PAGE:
kids doing cleanups and collecting data
Pre-cleanup lessons and inspiration        Do your cleanup        After your cleanup       

Your students are distance-learning at home. Can they still do a litter cleanup as a scientific investigation? Yes they can, if they are able to safely go outside and follow precautions. Older students may be able to do this on their own, younger students will need an adult to help. Either way, it's important to get support from the adult at home so that safety precautions are followed and the students are able to safely dispose of whatever they collect.

The same planning strategies can be used as described on the Doing Your Cleanup page. Students can map out their study area by using an online mapping website, or by making their own drawing of the site. It might be the sidewalk directly in front of their house or apartment, an outdoor common area in their apartment complex, their block, or a neighborhood park. They can make predictions of the quantity or type of litter they'll find. They can investigate two locations in order to compare their findings. They can replicate their investigation in order to compare what they find on different days.

Safety precautions remain as important as they are during a Schoolyard Cleanup, especially during COVID-19. If available, students can repurpose kitchen tongs to avoid picking up items with their hands. They shouldn't pick up anything sharp or that might cause injury. Follow state and federal guidelines for COVID-19 safety practices.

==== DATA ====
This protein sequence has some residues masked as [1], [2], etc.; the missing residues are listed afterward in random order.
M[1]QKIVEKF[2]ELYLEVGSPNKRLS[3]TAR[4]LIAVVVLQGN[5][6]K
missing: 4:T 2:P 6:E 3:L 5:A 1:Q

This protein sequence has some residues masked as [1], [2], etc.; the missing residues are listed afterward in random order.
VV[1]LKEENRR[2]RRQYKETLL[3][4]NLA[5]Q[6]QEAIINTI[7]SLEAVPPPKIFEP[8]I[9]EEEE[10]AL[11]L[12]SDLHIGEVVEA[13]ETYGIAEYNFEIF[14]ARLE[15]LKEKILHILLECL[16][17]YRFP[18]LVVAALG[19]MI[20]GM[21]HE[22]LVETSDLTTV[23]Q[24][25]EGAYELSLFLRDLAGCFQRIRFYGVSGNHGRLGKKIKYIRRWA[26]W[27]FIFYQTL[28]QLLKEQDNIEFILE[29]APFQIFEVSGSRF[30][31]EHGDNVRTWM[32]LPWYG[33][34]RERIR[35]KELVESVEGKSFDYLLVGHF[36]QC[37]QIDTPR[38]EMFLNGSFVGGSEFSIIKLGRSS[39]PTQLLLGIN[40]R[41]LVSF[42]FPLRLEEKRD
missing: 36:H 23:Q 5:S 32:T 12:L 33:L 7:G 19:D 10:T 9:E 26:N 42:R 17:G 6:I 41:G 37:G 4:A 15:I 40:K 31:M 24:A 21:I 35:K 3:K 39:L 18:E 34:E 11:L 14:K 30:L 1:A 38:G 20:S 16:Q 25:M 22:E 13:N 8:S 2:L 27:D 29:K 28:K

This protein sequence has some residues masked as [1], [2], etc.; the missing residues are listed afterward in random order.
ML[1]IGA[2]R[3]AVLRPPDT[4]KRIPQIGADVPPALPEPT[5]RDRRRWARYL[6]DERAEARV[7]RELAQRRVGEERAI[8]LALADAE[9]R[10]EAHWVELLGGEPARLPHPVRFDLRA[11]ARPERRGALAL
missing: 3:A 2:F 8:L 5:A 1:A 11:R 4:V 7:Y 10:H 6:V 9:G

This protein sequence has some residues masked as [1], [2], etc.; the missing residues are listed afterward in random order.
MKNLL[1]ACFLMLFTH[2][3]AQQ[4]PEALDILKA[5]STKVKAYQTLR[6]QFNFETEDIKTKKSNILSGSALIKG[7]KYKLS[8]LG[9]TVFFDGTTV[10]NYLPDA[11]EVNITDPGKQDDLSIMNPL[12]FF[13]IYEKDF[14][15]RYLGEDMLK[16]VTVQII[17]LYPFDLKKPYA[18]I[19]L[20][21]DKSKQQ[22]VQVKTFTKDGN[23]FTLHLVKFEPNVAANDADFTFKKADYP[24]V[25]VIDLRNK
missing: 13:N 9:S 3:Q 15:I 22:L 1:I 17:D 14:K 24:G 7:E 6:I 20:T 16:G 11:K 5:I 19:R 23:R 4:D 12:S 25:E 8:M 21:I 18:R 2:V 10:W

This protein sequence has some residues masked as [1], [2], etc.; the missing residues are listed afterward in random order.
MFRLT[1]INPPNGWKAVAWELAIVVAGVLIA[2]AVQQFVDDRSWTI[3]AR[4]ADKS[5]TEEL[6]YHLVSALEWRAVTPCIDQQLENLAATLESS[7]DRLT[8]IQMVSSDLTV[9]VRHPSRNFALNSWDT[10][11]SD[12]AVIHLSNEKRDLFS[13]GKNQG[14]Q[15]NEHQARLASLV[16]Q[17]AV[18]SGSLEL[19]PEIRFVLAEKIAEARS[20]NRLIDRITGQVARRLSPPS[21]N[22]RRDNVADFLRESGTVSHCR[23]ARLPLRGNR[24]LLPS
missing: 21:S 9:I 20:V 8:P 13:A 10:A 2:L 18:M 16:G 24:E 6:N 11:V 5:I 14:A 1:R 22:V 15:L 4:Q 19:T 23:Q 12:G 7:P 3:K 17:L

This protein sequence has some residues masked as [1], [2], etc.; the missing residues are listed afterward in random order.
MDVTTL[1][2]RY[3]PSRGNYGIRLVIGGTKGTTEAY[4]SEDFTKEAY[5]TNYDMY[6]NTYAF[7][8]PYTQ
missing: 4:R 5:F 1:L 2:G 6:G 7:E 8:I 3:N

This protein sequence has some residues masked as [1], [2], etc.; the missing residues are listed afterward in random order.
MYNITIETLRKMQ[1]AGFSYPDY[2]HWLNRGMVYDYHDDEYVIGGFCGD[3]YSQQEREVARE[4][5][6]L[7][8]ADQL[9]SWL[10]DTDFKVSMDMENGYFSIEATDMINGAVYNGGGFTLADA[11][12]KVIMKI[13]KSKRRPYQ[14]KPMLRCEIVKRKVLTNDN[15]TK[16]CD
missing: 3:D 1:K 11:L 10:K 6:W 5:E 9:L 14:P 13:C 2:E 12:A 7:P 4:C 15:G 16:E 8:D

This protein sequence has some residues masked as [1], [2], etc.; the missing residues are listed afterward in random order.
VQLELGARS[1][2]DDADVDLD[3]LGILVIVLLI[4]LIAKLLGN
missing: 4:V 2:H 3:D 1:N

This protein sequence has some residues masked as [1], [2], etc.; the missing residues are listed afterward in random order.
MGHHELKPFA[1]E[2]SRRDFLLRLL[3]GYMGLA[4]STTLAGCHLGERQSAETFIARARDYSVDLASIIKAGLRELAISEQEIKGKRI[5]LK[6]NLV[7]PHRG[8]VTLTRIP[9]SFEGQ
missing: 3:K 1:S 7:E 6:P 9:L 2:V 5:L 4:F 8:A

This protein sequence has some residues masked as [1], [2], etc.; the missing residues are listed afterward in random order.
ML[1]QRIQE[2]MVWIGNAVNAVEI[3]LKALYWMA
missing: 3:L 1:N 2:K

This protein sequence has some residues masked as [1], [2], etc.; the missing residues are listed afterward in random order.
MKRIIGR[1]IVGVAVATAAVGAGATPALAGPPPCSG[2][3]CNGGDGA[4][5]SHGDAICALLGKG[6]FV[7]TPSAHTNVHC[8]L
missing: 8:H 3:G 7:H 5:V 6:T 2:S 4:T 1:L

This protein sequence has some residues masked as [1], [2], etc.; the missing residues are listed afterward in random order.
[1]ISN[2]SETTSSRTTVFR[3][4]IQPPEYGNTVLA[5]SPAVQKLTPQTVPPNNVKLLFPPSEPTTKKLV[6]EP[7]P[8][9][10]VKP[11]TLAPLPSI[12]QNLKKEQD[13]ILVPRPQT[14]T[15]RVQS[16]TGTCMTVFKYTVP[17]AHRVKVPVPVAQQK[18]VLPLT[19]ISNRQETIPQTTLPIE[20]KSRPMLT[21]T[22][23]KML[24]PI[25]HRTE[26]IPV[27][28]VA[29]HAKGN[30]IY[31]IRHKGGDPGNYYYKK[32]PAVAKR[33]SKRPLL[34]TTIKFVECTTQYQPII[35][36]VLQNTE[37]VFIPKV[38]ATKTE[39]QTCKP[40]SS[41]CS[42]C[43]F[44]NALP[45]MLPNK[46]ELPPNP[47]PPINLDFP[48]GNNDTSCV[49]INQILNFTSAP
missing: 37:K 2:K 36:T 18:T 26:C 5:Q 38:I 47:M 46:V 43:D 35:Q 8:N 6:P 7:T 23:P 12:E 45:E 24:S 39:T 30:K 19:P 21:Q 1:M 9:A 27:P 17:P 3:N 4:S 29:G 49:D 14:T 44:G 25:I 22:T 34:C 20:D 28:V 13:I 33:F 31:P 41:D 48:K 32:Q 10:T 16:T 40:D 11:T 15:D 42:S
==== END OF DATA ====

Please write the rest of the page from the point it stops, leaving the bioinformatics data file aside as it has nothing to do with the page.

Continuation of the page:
At-home cleanup data can be analyzed as suggested for a Schoolyard Cleanup. Consider privacy concerns as you decide whether and how to share individual student data. Students may feel uncomfortable or vulnerable sharing data from their home space. You may choose to consolidate the data for group analysis.

After analysis you might ask students to propose solutions for their individual investigation site or for their school community as a whole. Even when learning at home, there are many opportunities for communicating results and proposed solutions, including social media posts and videos, writing letters to local officials or news outlets, offering public comment during a government meeting (many of which are being held online), or even hosting your own webinar or online community meeting. Please let us know what your students develop. We might even be able to help you spread the word!